The Diary of a Galactic Traveler: A Soul’s Odyssey
Reviewed by Marty Shaw for Reader Views (5/11)
“The Diary of a Galactic Traveler” introduces us to a totally new concept of life-after-death, and I tip my hat to Serban for scoring an A+ on creativity and originality, but there were a few things that kept me from enjoying the adventure… and almost every single problem has to do with editing and the flow of the story, rather than the plot itself.
As far as the story goes, Gregg is a normal guy until an accident kills him and sends him on his interstellar adventure. Immediately after he dies, he finds himself transformed into a bug-like ‘sirenette,’ soaring through the vast cosmos to a planet known as Soulsland, which appears to be a mixture of waiting station and battleground. During his brief stay on Soulsland, Gregg becomes involved in interstellar warfare, political trickery, and outright treachery. Because of the way he handles himself through these events, Gregg is welcomed as a hero to a planet known as MC, where he and his assistant, Mike, have their souls transferred into more humanoid forms. Gregg, now known as Grego, and Mike, know known as Miko, learn that new bodies can’t help them escape the political mess that they started as sirenettes, and Grego must once again face off against numerous enemies as they constantly try to kill him.
My number one problem with the plot is that Gregg/Grego seems to be the embodiment of perfection. According to the storyline, many dead souls from Earth have ended up on Soulsland and the MC planet, but they were all apparently idiots because Gregg is seen as a great hero who possesses skills and intelligence never before seen by anyone. Even though he’s the new guy on the planet, Grego is able to sniff out traitors, avoid assassination attempts, and land a high-powered position in the government hierarchy. Pretty soon, it’s easy to stop worrying about all the cloak-and-dagger excitement going on because you know Grego is going to get through everything just fine. Personally, I find it hard to root for a hero who’s flawless and untouchable because there’s never any sense of drama or danger involved.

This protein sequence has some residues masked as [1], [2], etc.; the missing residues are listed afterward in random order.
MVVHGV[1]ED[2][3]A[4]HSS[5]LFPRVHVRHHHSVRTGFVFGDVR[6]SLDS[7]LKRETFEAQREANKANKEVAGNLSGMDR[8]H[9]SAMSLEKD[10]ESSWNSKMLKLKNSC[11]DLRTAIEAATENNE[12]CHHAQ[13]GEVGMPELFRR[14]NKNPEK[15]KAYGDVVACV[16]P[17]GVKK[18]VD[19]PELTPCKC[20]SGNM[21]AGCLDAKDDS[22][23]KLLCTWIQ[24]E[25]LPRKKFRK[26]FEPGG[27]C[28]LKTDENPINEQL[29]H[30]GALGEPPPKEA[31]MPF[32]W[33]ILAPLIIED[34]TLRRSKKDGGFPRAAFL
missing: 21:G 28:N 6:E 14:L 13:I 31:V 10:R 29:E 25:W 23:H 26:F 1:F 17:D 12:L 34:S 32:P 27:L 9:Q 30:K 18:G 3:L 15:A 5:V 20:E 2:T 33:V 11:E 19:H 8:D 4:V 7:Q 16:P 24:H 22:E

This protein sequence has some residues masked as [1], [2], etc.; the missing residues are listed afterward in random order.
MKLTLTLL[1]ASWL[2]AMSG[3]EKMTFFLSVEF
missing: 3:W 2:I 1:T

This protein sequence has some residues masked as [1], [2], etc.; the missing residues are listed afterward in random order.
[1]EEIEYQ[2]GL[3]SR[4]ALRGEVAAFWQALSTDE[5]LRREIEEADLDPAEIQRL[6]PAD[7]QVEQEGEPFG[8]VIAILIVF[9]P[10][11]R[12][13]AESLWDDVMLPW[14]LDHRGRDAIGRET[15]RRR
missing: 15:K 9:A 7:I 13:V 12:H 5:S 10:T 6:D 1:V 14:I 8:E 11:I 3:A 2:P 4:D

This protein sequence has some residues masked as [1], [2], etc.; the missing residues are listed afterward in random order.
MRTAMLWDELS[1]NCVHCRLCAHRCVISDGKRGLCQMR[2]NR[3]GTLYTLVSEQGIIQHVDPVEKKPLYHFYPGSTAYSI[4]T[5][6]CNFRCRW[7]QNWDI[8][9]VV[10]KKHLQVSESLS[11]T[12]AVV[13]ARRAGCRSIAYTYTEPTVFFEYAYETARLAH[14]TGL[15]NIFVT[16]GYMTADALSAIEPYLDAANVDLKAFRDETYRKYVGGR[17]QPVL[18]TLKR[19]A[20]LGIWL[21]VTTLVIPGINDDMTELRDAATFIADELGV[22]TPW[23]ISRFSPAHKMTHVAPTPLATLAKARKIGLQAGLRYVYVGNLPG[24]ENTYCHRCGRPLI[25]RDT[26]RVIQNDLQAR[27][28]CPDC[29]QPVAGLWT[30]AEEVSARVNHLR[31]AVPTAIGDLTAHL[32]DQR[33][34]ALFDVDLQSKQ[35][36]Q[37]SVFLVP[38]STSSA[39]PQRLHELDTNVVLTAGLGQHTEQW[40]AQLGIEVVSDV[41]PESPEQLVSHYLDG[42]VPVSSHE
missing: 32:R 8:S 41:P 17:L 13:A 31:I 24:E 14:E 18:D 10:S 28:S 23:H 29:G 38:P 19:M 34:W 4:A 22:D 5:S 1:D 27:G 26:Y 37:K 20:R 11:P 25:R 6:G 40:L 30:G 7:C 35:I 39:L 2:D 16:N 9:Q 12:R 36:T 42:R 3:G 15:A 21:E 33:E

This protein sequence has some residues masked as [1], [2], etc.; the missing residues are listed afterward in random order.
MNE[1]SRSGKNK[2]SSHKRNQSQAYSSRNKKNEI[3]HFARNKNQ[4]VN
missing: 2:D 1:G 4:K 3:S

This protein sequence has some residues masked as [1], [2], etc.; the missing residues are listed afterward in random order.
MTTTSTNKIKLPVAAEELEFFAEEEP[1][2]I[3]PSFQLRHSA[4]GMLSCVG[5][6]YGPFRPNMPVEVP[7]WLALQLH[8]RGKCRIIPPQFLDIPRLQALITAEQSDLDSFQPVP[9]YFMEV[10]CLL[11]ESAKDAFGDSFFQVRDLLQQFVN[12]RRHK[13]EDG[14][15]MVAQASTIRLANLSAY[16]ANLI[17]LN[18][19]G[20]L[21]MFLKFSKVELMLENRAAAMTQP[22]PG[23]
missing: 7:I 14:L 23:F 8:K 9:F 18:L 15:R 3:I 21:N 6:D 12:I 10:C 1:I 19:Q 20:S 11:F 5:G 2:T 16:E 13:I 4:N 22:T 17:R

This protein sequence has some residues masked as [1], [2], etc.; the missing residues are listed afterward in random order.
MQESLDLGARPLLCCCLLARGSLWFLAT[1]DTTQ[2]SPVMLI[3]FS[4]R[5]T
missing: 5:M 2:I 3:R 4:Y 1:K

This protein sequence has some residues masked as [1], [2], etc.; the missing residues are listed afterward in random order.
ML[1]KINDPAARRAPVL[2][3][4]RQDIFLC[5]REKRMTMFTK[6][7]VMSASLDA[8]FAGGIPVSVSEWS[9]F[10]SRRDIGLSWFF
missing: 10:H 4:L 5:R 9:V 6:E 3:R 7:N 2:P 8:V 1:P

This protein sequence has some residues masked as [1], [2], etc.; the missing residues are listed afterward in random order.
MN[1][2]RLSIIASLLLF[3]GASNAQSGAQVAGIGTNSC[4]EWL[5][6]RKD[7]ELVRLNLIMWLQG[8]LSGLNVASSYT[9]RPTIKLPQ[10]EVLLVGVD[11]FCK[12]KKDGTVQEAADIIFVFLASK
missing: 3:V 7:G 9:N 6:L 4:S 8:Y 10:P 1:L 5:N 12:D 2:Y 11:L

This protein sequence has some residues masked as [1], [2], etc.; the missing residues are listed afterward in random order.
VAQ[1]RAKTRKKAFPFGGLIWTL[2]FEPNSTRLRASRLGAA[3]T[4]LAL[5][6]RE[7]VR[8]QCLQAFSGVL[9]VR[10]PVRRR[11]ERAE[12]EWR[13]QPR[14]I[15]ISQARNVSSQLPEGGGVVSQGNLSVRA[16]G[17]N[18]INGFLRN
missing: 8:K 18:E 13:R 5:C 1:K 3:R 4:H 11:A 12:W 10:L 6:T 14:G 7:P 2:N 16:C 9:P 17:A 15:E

As far as editing goes, the story could’ve been made a lot tighter. There’s a whole lot of talk going on, with some potentially dramatic scenes losing their punch because everyone decides to have a lengthy conversation about it. During the transfer of his soul from the sirenette form into a humanoid body, an assassination attempt against Grego is attempted. After the plans for future safety are described, Grego has this to say:
“Chief Caio, your instructions are excellent and cover all practical possibilities for protection unless is a mole in the operating room. Since the stakes seem to be very high, I suggest that the second team of master surgeons that double up the main team be part of the process by having the authority to stop anything incorrect, unnoticed, or suspicious. Both teams and their technicians are equally responsible for the outcome of the procedure. This should not be viewed as a lack of confidence in Master Banio and Ramno, but, on the contrary, as an extra support for their impressive efforts to work under these unusual circumstances.”
By itself, this remark might not be too bad, but Caio has to respond:
“Gregg, I agree with your suggestions considering the present situation. The danger may lurk from any direction and if four excellent surgeons are involved working together and watching the unfolding of the procedure then we can guaranty its full success.”
After a few conversations like that, and there are plenty to choose from, its easy to get bored with just about everything going on, and you might notice some of those editing problem that I mentioned.
“Diary of a Galactic Traveler” does a great job of going into uncharted territory, but a main character that isn’t so perfect and some tighter writing would definitely be beneficial.